Vice President Joe Biden and Republican vice-presidential nominee Rep. Paul Ryan squared off in the first and only vice-presidential debate Thursday night with a series of lively exchanges over domestic and foreign policy. Biden was seen as playing a more aggressive role in a debate that saw sharp critiques on both sides. Topics ranged from Medicare and abortion to Iran. The deadly attacks on the U.S. embassy in Libya featured prominently in the debate, with Ryan criticizing the administration over what he said was a lack of embassy security.
Rep. Paul Ryan: "We should not be imposing these devastating defense cuts, because what that does when we equivocate on our values, when we show that we’re cutting our own defense, it makes us more weak. It projects weakness. And when we look weak, our adversaries are much more willing to test us. They’re more brazen in their attacks, and our allies are less willing to trust us."
Vice President Joe Biden: "With all due respect, that’s a bunch of malarkey."
Moderator Martha Raddatz: "And why is that so?"
Vice President Joe Biden: "Because not a single thing he said is accurate. First of all" —
Martha Raddatz: "Be specific."
Vice President Joe Biden: "I will be very specific. Number one, the — this lecture on embassy security — the congressman here cut embassy security in his budget by $300 million below what we asked for, number one. So much for the embassy security piece. Number two, Governor Romney, before he knew the facts, before he even knew that our ambassador was killed, he was out making a political statement, which was panned by the media around the world."
The 2012 Nobel Peace Prize has been awarded to the European Union at a time when the 27-nation body is embroiled in a debt crisis that has sparked mass protests in Spain and Greece. The Nobel Committee cited the EU’s historical leadership, including efforts to rebuild the continent after World War II and promote stability after the fall of the Berlin Wall in 1989. But critics note that more recently the EU has backed crippling austerity cuts in struggling countries such as Greece, where new figures Thursday showed unemployment had risen above 25 percent in July. This year’s Nobel Prize for Literature went to the Chinese novelist Mo Yan. Critics accused the author of being too close to China’s ruling Communist government, a claim he denied Friday, saying his writing has always been on the side of the people.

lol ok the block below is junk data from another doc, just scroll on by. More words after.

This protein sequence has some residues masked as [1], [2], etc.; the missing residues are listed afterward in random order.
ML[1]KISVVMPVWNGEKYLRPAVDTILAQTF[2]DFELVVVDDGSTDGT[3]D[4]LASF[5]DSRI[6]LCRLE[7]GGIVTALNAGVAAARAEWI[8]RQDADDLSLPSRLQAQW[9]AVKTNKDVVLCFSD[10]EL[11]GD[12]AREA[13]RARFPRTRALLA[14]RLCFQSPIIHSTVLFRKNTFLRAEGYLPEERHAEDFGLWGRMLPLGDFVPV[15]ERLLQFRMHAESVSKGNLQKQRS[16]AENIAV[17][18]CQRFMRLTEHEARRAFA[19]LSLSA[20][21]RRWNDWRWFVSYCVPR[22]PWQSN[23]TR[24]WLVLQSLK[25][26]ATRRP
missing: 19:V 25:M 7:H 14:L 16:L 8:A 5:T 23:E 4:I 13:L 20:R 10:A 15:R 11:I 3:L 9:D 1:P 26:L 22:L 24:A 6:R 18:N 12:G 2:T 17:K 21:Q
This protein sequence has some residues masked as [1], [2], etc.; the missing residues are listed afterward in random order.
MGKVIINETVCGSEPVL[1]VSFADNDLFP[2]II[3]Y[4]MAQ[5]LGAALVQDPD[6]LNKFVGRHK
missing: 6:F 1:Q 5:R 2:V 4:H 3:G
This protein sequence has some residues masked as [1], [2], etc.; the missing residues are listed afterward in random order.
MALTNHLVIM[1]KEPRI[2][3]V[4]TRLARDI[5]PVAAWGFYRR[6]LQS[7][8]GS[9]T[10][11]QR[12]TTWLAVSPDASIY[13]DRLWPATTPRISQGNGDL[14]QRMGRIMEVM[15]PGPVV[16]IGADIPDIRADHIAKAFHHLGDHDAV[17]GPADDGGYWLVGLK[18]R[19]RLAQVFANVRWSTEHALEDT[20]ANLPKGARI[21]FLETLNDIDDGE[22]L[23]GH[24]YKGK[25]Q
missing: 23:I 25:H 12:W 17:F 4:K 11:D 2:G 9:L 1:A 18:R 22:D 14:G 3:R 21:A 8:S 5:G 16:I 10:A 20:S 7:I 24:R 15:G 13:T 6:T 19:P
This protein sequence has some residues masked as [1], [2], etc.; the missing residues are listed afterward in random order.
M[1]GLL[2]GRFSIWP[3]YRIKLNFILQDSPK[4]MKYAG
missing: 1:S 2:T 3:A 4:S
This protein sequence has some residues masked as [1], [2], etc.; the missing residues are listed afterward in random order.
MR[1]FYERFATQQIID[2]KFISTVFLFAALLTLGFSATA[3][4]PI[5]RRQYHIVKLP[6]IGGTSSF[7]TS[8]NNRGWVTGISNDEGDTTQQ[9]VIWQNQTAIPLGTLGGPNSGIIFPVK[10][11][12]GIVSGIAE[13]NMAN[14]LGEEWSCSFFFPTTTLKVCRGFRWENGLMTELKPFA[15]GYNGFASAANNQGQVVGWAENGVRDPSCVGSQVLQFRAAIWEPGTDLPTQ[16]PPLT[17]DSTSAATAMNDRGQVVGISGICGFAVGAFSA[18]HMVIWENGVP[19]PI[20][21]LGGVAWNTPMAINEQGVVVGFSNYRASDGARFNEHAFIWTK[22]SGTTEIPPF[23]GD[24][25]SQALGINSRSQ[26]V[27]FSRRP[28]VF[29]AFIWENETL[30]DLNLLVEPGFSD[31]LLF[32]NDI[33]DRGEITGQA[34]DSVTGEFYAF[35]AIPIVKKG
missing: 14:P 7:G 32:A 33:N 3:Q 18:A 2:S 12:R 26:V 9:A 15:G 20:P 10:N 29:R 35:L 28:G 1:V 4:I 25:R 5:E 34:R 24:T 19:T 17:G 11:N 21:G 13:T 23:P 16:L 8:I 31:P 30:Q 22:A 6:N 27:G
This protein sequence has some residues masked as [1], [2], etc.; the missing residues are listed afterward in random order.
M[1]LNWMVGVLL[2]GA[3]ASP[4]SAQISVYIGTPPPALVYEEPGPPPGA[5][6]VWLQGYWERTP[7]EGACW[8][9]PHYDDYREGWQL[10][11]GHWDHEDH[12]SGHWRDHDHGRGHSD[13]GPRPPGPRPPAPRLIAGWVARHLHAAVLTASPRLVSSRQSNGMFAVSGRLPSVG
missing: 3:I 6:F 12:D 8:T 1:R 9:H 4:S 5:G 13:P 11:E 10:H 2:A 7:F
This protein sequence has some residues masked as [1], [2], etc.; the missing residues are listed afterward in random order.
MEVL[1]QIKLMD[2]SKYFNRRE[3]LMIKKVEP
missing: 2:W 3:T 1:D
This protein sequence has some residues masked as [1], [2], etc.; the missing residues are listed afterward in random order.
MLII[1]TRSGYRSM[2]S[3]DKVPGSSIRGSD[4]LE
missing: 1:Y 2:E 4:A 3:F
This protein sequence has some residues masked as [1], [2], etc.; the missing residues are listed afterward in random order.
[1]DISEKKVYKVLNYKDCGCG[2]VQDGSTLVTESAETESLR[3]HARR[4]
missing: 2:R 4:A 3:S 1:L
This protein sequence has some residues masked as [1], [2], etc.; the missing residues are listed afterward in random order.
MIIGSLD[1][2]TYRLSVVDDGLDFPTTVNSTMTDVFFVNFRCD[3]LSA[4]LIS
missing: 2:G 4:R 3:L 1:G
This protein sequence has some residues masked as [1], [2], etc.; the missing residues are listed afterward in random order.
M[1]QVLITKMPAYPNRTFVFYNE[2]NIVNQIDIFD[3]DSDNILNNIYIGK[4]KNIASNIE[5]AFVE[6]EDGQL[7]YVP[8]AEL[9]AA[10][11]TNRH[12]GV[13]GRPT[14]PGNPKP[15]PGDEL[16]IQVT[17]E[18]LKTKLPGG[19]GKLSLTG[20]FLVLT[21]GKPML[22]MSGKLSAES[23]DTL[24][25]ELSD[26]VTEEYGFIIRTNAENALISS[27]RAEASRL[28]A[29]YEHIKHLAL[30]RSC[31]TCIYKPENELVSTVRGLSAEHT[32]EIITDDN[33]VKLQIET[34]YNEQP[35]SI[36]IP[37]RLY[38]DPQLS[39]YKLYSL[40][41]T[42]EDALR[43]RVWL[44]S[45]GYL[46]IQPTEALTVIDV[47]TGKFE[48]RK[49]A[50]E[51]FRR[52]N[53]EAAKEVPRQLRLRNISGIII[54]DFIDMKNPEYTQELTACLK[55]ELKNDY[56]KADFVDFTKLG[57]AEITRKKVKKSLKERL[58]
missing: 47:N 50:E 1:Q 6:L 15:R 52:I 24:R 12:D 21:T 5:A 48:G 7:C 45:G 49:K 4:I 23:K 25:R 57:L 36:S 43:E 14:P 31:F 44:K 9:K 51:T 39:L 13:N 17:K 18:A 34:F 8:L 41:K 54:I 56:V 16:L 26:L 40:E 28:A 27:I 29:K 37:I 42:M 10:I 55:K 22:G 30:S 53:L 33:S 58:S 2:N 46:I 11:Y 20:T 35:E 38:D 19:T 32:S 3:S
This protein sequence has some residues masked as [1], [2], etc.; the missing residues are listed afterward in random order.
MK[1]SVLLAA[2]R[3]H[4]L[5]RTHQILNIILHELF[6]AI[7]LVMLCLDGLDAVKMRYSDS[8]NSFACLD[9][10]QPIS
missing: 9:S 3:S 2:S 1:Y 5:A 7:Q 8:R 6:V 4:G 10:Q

Turkey has defended its forced grounding of a Syrian passenger plane, saying the cargo included Russian ammunition and other military equipment bound for Damascus. Syria and Russia have both condemned Turkey’s actions and denied there was anything illegal on board the plane. Turkey says it is examining cargo that it confiscated. Tensions between Syria and Turkey have been rising since mortar fire from across the Syrian border killed five Turkish civilians last week. On Thursday, U.S. State Department spokesperson Victoria Nuland said the United States "strongly supports" Turkey’s actions.
Victoria Nuland: "More broadly, we strongly support the government of Turkey’s decision to inspect the plane. And while, you know, we would send you to them for more details on what they found, we would be concerned by any effort to supply military equipment to the Assad regime, because it’s clearly being used by the regime against their own people."
Turkey has sided with rebels opposed to Syrian President Bashar al-Assad. Fighting over the 18-month conflict between the regime and rebel forces has displaced an estimated 300,000 Syrians, sending them fleeing into Turkey, Jordan, Iraq and other countries. On Thursday, a Syrian refugee described the conditions at one camp in a rebel-controlled area near the Turkish border.
Refugee: "We are living in very difficult conditions. We are witnessing a lot of sorrow. The garbage is thrown everywhere; there are only two toilets to serve over 2,000 people. There is over 500 families here. Words can’t express the hardships we live in. I challenge anyone to attempt to live here for even two hours."
The leader of the Lebanese militant group Hezbollah has admitted to launching an Iranian-made drone over Israel in a rare incursion into Israel’s carefully controlled airspace. The unmanned drone was shot down by Israel, which regularly sends its own fighter planes over Lebanon.
U.S. drone strikes killed at least 16 people in a tribal area of northwestern Pakistan Thursday and wounded a dozen others. Anonymous officials said the targets were militants at a compound.